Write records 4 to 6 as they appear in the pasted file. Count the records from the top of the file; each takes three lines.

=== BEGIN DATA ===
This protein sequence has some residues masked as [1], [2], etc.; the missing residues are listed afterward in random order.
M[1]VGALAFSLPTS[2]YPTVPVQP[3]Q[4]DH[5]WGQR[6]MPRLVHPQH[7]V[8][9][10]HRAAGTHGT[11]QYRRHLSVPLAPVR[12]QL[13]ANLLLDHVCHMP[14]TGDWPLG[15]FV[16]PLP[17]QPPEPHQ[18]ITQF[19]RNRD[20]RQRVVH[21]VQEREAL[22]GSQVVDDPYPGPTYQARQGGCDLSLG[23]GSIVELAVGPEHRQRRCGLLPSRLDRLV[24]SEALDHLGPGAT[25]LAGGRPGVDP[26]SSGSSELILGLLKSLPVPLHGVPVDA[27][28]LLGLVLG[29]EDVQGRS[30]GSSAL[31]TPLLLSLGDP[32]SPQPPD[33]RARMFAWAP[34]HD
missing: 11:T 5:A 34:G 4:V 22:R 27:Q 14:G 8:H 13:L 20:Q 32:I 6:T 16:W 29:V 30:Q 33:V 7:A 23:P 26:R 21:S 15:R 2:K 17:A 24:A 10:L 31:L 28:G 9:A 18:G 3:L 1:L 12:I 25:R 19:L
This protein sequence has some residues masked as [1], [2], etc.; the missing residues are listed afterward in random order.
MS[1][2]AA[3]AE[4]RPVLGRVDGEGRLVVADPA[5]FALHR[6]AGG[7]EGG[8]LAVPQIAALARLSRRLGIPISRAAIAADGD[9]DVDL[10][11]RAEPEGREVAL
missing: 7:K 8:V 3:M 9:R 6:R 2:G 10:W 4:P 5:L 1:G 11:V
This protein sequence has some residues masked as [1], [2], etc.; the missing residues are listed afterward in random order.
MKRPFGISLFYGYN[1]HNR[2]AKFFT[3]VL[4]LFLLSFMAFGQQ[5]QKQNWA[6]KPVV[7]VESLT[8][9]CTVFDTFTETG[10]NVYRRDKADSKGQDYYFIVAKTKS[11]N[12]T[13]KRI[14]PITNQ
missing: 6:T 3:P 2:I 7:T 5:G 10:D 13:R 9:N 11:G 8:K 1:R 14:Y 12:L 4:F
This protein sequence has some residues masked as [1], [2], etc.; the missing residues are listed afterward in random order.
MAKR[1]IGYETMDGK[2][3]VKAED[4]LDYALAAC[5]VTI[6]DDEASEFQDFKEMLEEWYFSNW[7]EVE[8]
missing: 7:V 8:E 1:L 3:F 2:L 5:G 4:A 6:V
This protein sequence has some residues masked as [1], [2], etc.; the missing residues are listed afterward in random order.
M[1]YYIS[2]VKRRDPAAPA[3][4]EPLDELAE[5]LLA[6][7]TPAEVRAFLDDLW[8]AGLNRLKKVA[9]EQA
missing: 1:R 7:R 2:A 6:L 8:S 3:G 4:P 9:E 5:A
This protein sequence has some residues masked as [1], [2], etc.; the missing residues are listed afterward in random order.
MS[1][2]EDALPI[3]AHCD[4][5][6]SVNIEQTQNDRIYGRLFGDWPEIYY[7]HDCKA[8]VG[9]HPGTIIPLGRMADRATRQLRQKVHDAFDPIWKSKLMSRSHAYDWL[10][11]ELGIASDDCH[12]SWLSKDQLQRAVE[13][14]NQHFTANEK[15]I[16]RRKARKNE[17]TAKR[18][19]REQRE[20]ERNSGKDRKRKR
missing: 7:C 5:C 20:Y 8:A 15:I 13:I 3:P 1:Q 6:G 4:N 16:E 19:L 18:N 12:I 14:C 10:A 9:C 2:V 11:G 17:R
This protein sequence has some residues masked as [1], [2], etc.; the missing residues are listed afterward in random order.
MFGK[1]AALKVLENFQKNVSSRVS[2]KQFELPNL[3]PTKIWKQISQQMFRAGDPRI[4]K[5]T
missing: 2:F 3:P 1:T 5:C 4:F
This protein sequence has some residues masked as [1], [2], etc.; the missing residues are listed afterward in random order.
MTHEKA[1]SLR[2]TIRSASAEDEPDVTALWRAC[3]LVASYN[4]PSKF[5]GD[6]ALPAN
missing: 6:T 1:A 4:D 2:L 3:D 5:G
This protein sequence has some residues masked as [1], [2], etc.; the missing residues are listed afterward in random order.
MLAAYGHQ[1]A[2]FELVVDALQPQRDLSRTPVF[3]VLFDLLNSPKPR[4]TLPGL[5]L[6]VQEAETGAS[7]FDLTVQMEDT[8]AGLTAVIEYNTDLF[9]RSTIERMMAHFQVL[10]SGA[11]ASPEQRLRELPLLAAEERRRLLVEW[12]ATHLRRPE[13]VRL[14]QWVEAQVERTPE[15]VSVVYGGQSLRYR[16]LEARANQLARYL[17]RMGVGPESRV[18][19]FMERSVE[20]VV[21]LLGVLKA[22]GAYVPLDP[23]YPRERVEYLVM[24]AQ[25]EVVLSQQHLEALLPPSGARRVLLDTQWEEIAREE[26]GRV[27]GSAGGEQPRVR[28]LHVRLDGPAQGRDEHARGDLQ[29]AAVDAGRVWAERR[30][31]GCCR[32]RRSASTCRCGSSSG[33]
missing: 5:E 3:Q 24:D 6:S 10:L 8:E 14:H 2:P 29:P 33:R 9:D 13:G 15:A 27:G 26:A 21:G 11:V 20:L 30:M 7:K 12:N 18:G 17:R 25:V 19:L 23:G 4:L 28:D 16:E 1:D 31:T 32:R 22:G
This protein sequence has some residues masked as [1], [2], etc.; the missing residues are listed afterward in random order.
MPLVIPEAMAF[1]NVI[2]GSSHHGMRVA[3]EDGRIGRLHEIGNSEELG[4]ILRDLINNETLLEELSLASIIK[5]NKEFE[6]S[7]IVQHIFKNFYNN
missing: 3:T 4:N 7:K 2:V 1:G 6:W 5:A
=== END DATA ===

This protein sequence has some residues masked as [1], [2], etc.; the missing residues are listed afterward in random order.
MAKR[1]IGYETMDGK[2][3]VKAED[4]LDYALAAC[5]VTI[6]DDEASEFQDFKEMLEEWYFSNW[7]EVE[8]
missing: 7:V 8:E 1:L 3:F 2:L 5:G 4:A 6:V
This protein sequence has some residues masked as [1], [2], etc.; the missing residues are listed afterward in random order.
M[1]YYIS[2]VKRRDPAAPA[3][4]EPLDELAE[5]LLA[6][7]TPAEVRAFLDDLW[8]AGLNRLKKVA[9]EQA
missing: 1:R 7:R 2:A 6:L 8:S 3:G 4:P 9:E 5:A
This protein sequence has some residues masked as [1], [2], etc.; the missing residues are listed afterward in random order.
MS[1][2]EDALPI[3]AHCD[4][5][6]SVNIEQTQNDRIYGRLFGDWPEIYY[7]HDCKA[8]VG[9]HPGTIIPLGRMADRATRQLRQKVHDAFDPIWKSKLMSRSHAYDWL[10][11]ELGIASDDCH[12]SWLSKDQLQRAVE[13][14]NQHFTANEK[15]I[16]RRKARKNE[17]TAKR[18][19]REQRE[20]ERNSGKDRKRKR
missing: 7:C 5:C 20:Y 8:A 15:I 13:I 3:P 1:Q 6:G 4:N 16:E 19:L 18:N 12:I 14:C 10:A 9:C 2:V 11:G 17:R